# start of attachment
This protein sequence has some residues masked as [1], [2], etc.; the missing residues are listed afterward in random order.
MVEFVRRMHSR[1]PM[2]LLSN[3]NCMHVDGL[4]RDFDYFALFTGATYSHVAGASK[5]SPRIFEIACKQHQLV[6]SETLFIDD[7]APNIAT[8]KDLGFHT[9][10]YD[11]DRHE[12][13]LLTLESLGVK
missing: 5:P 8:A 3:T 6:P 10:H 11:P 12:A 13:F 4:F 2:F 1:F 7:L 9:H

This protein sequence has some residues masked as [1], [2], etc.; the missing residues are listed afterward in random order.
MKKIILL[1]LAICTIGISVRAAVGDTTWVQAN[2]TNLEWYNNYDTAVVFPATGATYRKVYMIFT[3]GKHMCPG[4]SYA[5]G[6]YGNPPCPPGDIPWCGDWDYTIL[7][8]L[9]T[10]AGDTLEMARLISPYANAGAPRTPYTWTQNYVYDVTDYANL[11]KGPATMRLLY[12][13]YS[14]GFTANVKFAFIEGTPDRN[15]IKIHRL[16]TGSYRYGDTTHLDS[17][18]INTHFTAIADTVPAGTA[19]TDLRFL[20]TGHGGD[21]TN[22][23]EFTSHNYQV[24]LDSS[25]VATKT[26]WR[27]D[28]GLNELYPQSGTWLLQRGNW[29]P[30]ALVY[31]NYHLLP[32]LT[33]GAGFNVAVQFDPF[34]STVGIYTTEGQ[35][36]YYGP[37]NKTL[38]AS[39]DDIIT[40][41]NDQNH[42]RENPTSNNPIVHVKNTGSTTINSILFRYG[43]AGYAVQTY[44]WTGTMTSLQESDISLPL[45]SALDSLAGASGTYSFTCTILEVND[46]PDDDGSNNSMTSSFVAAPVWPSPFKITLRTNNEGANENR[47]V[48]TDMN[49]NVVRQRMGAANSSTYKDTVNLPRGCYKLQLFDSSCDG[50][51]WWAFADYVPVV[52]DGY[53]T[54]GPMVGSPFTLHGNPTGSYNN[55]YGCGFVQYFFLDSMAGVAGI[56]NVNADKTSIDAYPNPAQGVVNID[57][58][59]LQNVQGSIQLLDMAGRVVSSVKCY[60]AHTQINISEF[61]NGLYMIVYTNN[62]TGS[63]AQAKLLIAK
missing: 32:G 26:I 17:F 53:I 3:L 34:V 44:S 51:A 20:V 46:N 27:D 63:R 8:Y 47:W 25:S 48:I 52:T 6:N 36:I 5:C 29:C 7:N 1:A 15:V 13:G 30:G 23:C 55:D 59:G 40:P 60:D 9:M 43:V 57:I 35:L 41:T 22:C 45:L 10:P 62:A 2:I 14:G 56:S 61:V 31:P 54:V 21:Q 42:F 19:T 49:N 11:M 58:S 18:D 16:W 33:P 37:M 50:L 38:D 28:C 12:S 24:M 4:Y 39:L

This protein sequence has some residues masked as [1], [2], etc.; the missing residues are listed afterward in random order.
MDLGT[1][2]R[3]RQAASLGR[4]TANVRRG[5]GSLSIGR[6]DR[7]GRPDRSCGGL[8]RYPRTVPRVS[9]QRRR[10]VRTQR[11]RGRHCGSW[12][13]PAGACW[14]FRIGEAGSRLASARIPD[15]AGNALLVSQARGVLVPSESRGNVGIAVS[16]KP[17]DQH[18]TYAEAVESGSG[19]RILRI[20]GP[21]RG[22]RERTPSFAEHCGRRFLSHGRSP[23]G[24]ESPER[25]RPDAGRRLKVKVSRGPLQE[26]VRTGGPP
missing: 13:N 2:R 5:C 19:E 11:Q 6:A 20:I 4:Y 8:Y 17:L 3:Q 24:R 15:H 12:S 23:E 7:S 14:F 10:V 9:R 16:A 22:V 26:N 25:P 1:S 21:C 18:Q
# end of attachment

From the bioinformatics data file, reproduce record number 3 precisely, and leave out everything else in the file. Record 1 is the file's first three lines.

This protein sequence has some residues masked as [1], [2], etc.; the missing residues are listed afterward in random order.
MDLGT[1][2]R[3]RQAASLGR[4]TANVRRG[5]GSLSIGR[6]DR[7]GRPDRSCGGL[8]RYPRTVPRVS[9]QRRR[10]VRTQR[11]RGRHCGSW[12][13]PAGACW[14]FRIGEAGSRLASARIPD[15]AGNALLVSQARGVLVPSESRGNVGIAVS[16]KP[17]DQH[18]TYAEAVESGSG[19]RILRI[20]GP[21]RG[22]RERTPSFAEHCGRRFLSHGRSP[23]G[24]ESPER[25]RPDAGRRLKVKVSRGPLQE[26]VRTGGPP
missing: 13:N 2:R 5:C 19:E 11:Q 6:A 20:I 4:Y 8:Y 17:L 3:Q 24:R 15:H 12:S 23:E 7:S 14:F 10:V 9:R 16:A 22:V 26:N 25:P 1:S 21:C 18:Q